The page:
Terms: Aut, Win | Units: 4 | UG Reqs: GER:DB-EngrAppSci, WAY-AQR, WAY-SMA | Grading: Letter or Credit/No Credit
Instructors: Mitra, S. (PI)

EE 114: Fundamentals of Analog Integrated Circuit Design (EE 214A)

Analysis and simulation of elementary transistor stages, current mirrors, supply- and temperature-independent bias, and reference circuits. Overview of integrated circuit technologies, circuit components, component variations and practical design paradigms. Differential circuits, frequency response, and feedback will also be covered. Performance evaluation using computer-aided design tools. Undergraduates must take EE 114 for 4 units. Prerequisite: 101B. GER:DB-EngrAppSci
Terms: Aut | Units: 3-4 | UG Reqs: GER:DB-EngrAppSci | Grading: Letter (ABCD/NP)
Instructors: Arbabian, A. (PI)

EE 155: Green Electronics (EE 255)

Many green technologies including hybrid cars, photovoltaic energy systems, efficient power supplies, and energy-conserving control systems have at their heart intelligent, high-power electronics. This course examines this technology and uses green-tech examples to teach the engineering principles of modeling, optimization, analysis, simulation, and design. Topics include power converter topologies, periodic steady-state analysis, control, motors and drives, photovol-taic systems, and design of magnetic components. The course involves a hands-on laboratory and a substantial final project. Formerly EE 152. Required: EE101B, EE102A, EE108. Recommended: ENGR40 or EE122A.
Terms: not given this year | Units: 4 | Grading: Letter or Credit/No Credit

EE 190: Special Studies or Projects in Electrical Engineering

Independent work under the direction of a faculty member. Individual or team activities involve lab experimentation, design of devices or systems, or directed reading. Course may be repeated for credit.
Terms: Aut, Win, Spr, Sum | Units: 1-15 | Repeatable for credit | Grading: Satisfactory/No Credit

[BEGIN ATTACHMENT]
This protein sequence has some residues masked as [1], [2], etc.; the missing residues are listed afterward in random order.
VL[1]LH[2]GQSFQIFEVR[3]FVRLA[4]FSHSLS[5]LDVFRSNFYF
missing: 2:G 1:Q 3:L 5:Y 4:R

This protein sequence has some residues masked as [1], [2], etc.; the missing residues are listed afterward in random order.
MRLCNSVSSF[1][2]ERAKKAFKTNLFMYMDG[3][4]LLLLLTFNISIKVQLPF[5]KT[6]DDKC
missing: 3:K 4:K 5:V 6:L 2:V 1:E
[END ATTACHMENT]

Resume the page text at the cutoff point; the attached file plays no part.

Instructors: Arbabian, A. (PI) ; Bambos, N. (PI) ; Boahen, K. (PI) ; Boneh, D. (PI) ; Bowden, A. (PI) ; Boyd, S. (PI) ; Cioffi, J. (PI) ; Dally, B. (PI) ; Duchi, J. (PI) ; Dutton, R. (PI) ; El Gamal, A. (PI) ; Emami-Naeini, A. (PI) ; Engler, D. (PI) ; Fan, J. (PI) ; Fan, S. (PI) ; Fraser-Smith, A. (PI) ; Garcia-Molina, H. (PI) ; Gibbons, J. (PI) ; Gill, J. (PI) ; Giovangrandi, L. (PI) ; Girod, B. (PI) ; Goldsmith, A. (PI) ; Hanrahan, P. (PI) ; Harris, J. (PI) ; Hennessy, J. (PI) ; Hesselink, L. (PI) ; Horowitz, M. (PI) ; Howe, R. (PI) ; Inan, U. (PI) ; Kahn, J. (PI) ; Katti, S. (PI) ; Kazovsky, L. (PI) ; Khuri-Yakub, B. (PI) ; Kovacs, G. (PI) ; Kozyrakis, C. (PI) ; Lall, S. (PI) ; Lee, T. (PI) ; Levis, P. (PI) ; Levoy, M. (PI) ; McKeown, N. (PI) ; Miller, D. (PI) ; Mitchell, J. (PI) ; Mitra, S. (PI) ; Montanari, A. (PI) ; Murmann, B. (PI) ; Nishi, Y. (PI) ; Nishimura, D. (PI) ; Olukotun, O. (PI) ; Osgood, B. (PI) ; Paulraj, A. (PI) ; Pauly, J. (PI) ; Pease, R. (PI) ; Pianetta, P. (PI) ; Plummer, J. (PI) ; Poon, A. (PI) ; Pop, E. (PI) ; Prabhakar, B. (PI) ; Rivas-Davila, J. (PI) ; Rosenblum, M. (PI) ; Saraswat, K. (PI) ; Shenoy, K. (PI) ; Soh, H. (PI) ; Solgaard, O. (PI) ; Thompson, N. (PI) ; Thrun, S. (PI) ; Tobagi, F. (PI) ; Van Roy, B. (PI) ; Vuckovic, J. (PI) ; Wang, S. (PI) ; Weissman, T. (PI) ; Wetzstein, G. (PI) ; Widom, J. (PI) ; Widrow, B. (PI) ; Wong, H. (PI) ; Wong, S. (PI) ; Wooley, B. (PI) ; Wootters, M. (PI) ; Yamamoto, Y. (PI) ; Zebker, H. (PI)

EE 191: Special Studies and Reports in Electrical Engineering

Independent work under the direction of a faculty member given for a letter grade only. If a letter grade given on the basis of required written report or examination is not appropriate, enroll in 190. Course may be repeated for credit.
Terms: Aut, Win, Spr, Sum | Units: 1-15 | Repeatable for credit | Grading: Letter (ABCD/NP)